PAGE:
One-Punch Man being different than it is, there is a lot of discussion about its genre and its protagonist. A question that reoccurs quite often is if Saitama is a Mary Sue character.
Saitama is not a Mary Sue character. Although he does share quite a few traits with Mary Sue characters, he is not an idealized version of his author. While he does face some of the challenges as the author, he does not particularly fare any better at them.
What are Mary Sue Characters?
If you came here from the homepage rather than Google or need some basic info to get into this topic, let’s start by shortly discussing what a Mary Sue character is.
A Mary Sue character is the author inserting herself/himself into a story. The character in question tends to have no flaws or his/her flaws are depicted as being positive traits. For example, an author that talks too much may insert himself into a story as a character that “always has something interesting to say”.
Mary Sue characters are often a form of wish fulfillment. It’s the version of the author that the author really wants to be. This often makes the character stronger/smarter/better than (s)he should reasonably be. Obstacles the author may have issues with are taken care of easily by the Mary Sue character.
Such characters also tend to bend the rules of the world they appear in. Other characters let them get away with a lot more than they normally would simply because they are a Mary Sue Character. Rather than following the rules of the world they appear in, the world sometimes bends its rules for the Mary Sue character.
Fanfiction is riddled with Mary Sue Characters. Fanfic authors often insert a more or less flawless version of themselves in their favorite series.
Is it strange to think Saitama is a Mary Sue?
ONE Sensei and Saitama share quite a few traits. They both started their work as a hobby, and face similar issues. This is by design, as this quote shows:
The difficulties Saitama encounters are for the most part really common problems like making it to the next supermarket sale, and since I solve these problems myself, it’s easy to write about them. The only hard part is to make his allies seem not too weak.
It’s as such quite easy to compare the two. Even Yusuke Murata, who draws the manga adaption of the story, makes the comparison:
Murata: But ONE-sensei, you and Saitama take after each other. Both of you began from doing your hobby!
ONE: Nono, that isn’t true at all.
As you can see, Saitama does share quite some traits with a Mary Sue character. It does make sense to ask the question.
Is Saitama a self-insert?
As Saitama and ONE do seem quite alike, it is easy to see Saitama as a self-insert.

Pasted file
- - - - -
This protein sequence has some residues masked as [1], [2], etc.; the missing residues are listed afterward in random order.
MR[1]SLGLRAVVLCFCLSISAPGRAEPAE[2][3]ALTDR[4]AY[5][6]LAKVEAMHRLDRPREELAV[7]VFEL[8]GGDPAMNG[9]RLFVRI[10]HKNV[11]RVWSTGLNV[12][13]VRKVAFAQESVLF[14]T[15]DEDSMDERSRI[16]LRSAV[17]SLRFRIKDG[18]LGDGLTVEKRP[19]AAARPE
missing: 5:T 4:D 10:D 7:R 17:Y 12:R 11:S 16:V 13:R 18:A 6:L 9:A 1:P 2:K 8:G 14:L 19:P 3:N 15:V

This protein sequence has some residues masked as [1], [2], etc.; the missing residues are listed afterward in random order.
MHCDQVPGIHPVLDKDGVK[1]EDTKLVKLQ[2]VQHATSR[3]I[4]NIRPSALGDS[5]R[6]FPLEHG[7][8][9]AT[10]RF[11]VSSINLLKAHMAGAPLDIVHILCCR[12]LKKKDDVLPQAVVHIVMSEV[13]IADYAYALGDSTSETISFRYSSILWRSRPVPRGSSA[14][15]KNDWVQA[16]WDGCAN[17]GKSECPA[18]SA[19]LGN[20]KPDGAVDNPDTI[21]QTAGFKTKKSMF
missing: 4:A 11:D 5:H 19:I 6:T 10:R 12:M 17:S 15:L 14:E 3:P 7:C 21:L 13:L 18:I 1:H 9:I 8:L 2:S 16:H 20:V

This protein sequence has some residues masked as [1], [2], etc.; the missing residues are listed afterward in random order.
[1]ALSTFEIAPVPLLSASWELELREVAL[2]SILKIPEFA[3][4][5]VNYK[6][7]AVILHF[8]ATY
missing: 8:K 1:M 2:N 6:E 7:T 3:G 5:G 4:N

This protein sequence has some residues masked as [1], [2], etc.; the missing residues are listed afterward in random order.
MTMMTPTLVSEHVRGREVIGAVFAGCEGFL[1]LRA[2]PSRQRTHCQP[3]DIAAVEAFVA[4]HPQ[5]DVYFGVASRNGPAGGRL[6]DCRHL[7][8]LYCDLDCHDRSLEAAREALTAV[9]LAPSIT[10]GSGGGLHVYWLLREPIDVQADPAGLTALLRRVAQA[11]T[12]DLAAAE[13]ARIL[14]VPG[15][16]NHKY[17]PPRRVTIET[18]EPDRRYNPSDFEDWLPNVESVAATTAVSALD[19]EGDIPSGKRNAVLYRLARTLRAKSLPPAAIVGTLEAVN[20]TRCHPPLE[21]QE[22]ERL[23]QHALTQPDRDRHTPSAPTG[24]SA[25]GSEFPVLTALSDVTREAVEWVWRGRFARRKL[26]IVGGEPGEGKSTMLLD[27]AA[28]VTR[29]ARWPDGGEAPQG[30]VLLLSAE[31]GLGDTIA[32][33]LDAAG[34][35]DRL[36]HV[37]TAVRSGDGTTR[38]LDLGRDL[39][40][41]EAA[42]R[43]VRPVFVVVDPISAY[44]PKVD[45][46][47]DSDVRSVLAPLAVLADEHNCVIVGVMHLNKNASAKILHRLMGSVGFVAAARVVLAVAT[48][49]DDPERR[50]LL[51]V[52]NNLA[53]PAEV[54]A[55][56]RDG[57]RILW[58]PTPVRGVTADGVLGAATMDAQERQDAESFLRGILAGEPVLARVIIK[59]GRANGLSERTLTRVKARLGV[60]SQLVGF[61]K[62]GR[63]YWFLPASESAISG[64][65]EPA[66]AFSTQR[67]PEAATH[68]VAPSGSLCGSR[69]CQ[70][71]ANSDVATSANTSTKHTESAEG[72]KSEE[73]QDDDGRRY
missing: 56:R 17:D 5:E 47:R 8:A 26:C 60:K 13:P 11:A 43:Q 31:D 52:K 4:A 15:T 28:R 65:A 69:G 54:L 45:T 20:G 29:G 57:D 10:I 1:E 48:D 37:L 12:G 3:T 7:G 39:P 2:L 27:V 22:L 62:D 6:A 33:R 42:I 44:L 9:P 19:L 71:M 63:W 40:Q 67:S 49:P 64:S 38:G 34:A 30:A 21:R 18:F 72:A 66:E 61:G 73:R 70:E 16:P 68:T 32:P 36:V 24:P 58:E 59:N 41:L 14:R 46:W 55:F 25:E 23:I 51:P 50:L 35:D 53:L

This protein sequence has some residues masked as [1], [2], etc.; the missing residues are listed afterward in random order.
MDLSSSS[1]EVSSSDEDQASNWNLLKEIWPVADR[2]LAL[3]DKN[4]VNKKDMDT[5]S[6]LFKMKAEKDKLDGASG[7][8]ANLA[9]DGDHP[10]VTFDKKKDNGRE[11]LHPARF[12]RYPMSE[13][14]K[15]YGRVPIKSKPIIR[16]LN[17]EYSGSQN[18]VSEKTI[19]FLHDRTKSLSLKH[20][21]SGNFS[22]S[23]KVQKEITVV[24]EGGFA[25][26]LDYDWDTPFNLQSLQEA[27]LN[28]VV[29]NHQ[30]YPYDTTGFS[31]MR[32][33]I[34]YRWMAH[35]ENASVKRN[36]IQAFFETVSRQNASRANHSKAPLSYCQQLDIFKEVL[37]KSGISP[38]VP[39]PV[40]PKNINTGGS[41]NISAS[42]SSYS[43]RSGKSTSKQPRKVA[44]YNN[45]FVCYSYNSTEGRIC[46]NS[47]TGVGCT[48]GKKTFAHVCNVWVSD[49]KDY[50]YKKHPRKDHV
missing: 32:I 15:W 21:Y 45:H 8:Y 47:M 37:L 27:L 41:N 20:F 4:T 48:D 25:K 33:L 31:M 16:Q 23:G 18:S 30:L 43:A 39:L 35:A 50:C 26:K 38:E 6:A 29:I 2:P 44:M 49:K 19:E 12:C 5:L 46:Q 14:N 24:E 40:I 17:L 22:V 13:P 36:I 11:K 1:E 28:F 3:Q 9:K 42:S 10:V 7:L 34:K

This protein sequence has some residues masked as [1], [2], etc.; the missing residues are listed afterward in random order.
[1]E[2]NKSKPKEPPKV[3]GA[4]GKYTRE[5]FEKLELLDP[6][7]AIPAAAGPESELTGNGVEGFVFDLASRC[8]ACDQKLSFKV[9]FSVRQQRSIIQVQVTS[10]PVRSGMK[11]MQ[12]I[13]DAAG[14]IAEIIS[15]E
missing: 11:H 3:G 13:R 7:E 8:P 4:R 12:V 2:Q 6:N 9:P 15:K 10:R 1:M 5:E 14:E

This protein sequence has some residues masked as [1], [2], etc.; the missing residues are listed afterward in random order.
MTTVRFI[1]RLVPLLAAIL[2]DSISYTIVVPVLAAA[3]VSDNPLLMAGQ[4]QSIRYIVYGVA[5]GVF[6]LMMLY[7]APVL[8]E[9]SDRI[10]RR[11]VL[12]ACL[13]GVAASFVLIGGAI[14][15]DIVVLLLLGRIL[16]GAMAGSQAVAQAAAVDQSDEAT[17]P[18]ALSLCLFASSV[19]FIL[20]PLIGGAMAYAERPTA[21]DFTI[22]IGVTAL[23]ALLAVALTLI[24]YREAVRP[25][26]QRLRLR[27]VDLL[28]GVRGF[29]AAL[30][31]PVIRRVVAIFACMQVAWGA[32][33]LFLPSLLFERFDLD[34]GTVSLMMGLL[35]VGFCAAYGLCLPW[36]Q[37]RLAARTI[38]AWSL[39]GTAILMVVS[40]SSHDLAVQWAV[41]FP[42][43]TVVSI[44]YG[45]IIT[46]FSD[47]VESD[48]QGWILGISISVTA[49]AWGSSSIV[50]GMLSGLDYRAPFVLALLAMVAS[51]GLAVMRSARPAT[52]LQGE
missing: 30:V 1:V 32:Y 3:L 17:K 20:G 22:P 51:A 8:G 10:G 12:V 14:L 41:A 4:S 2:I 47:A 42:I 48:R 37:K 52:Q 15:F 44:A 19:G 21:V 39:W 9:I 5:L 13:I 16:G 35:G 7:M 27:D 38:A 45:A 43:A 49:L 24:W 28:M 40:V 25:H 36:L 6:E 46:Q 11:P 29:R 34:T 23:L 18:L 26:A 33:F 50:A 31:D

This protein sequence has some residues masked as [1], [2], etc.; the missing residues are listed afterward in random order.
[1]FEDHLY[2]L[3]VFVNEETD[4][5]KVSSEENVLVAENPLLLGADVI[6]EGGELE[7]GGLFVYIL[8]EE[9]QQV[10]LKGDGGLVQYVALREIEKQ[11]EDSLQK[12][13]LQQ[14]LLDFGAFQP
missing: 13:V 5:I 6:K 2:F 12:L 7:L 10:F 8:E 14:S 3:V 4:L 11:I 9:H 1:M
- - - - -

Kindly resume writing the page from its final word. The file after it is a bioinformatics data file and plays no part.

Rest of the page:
They are not the same character though. For example, ONE mentions he wouldn’t be able to step forward to justice even against stronger opponents like Mumen Rider, which is something Saitama had no issues with. During his training, he would take on strong opponents to save bystanders, even when at the brink of his limits from his daily routine.
Even then, you could still make the point that Saitama is simply an idealized version of the author. If Saitama would be a self-insert it surely wouldn’t be an intentional one. In my own personal opinion, Saitama is more of the embodiment of the “common man” than the author. As such I don’t believe he is a self-insert. But I do admit that the similarities are strong enough to at least arguably make a case for it.
Where Saitama comes short of a Mary Sue Character
The part of the definition of a Mary Sue Character that does not fit Saitama is that the character needs to be an idealized version of the author.
Sure, whatever enemy opponent comes his way, Saitama will just One Punch it. But that is not what One-Punch Man is about. There are many problems that you cannot just punch away. And when dealing with everyday issues of making it to the supermarket in time for a sale or receiving recognition, Saitama is far from an idealized character.
As far as the world catering to the Mary Sue Character, you could make the point that Saitama indeed does not really fit in. It’s not so that the world bends its rules for him though. If anything, the rules of the world and its corruption are part of the reason he fails to get much recognition.
If anything, ONE is more of an idealized version of Saitama in many aspects. His work, originally meant as just a simple experiment, met with success after just a few chapters, even long before it was turned into an official publication.
To be a Mary Sue Character, being a self-inserted character (even if it would be true in Saitama’s case) is not sufficient. The character needs to be devoid of the author’s flaws, or at the very least they should not cause negative effects in the story. Saitama’s flaws and the problems they bring are the base of the story, which fundamentally goes against the definition of a Mary Sue character.